“They did not brief us that these enhanced interrogations were taking place. They did not brief us that was – they were talking about an array of interrogations that they might have at their disposal.” Now, Pelosi is admitting that, at a minimum, she knew that these techniques were going to be used. She knew about the torture program and did not act to stop it.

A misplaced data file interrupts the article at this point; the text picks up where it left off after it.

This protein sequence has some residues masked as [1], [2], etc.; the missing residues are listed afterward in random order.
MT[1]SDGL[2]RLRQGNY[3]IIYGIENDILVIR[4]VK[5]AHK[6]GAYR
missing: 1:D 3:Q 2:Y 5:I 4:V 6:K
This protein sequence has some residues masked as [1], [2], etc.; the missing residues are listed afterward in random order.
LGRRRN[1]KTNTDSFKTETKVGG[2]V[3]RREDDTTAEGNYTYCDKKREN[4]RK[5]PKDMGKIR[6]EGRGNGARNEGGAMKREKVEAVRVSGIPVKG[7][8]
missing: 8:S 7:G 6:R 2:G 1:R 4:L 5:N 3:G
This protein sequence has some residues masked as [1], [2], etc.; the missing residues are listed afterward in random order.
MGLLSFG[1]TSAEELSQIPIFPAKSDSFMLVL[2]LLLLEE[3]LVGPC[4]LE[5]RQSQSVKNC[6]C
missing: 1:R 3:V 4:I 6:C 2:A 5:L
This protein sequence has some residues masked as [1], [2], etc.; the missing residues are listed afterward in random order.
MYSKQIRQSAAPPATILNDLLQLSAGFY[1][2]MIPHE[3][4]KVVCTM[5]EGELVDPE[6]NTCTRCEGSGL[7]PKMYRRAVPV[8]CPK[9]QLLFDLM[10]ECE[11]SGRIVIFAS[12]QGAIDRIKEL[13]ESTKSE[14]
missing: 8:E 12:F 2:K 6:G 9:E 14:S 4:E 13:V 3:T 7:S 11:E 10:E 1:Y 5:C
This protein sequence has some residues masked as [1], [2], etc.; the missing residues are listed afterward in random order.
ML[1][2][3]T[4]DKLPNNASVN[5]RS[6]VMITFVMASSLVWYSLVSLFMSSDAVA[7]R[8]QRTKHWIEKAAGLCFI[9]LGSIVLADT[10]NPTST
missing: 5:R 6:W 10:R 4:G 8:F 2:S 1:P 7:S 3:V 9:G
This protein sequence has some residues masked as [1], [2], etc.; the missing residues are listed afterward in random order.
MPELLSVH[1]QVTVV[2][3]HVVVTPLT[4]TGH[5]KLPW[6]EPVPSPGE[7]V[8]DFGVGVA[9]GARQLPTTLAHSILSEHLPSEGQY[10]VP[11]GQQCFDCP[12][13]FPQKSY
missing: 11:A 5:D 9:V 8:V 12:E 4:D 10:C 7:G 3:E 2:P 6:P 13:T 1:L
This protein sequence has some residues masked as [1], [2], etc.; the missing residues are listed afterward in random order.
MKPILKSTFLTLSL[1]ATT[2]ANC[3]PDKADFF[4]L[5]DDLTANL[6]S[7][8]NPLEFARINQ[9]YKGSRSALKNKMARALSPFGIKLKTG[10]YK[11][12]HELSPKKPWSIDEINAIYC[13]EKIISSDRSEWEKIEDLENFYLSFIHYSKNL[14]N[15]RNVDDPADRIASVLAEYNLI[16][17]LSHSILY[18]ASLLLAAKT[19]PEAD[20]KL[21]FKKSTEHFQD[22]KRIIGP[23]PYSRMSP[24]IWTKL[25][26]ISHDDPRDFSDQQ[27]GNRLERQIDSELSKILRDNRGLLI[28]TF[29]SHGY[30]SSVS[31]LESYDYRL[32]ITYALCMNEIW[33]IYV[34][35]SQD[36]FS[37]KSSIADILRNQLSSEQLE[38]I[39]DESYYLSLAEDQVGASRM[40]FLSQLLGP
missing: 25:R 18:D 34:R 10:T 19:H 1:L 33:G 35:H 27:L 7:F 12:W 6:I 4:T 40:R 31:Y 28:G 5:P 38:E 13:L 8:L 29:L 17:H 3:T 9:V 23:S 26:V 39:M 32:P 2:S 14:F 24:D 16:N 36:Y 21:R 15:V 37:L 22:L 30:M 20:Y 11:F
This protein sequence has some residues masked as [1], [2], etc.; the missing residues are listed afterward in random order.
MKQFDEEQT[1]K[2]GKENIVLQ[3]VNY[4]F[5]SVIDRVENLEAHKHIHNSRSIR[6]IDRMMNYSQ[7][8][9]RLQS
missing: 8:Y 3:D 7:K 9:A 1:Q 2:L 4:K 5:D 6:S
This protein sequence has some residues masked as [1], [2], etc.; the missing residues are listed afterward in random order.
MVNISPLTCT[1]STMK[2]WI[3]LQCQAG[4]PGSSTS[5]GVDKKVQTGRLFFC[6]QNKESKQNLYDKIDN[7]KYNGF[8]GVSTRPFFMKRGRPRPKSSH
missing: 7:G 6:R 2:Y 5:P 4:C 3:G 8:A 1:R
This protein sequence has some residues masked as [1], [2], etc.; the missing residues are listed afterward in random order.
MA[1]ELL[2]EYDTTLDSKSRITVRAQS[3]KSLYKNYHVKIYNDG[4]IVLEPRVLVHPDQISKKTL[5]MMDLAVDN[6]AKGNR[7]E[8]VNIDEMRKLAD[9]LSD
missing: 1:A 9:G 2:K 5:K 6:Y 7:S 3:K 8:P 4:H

Finally, this argument completely abandons any semblance of oversight responsibility. It amounts to arguing “if you can’t believe the Bush White House on international law, who can you believe?” What is particularly striking is that Pelosi is using precisely the same argument that she rejected from Jane Harman on the unlawful surveillance program. Harman insisted that, while she was the critical oversight authority in Congress, she had no knowledge of the law in the area and specifically FISA. She just had to accept the Bush Administration’s insistence that it was legal and did not even have the ability to ask for general information on the law in the area. Now, Pelosi is saying that she just had to accept that a torture program was lawful because the White House said it was. The primary oversight responsibility of these members is to be sure that the Executive Branch is complying with the laws written by Congress. It makes a mockery of the system for Pelosi and Harman to simply take their word for it. The federal law gives Pelosi and Harman the obligation to serve as a check on executive authority, but they believe that this role compels them to accept whatever they are told on the legality of the program. They are simply informed and have not obligations or responsibilities — even when they are given a description of torture.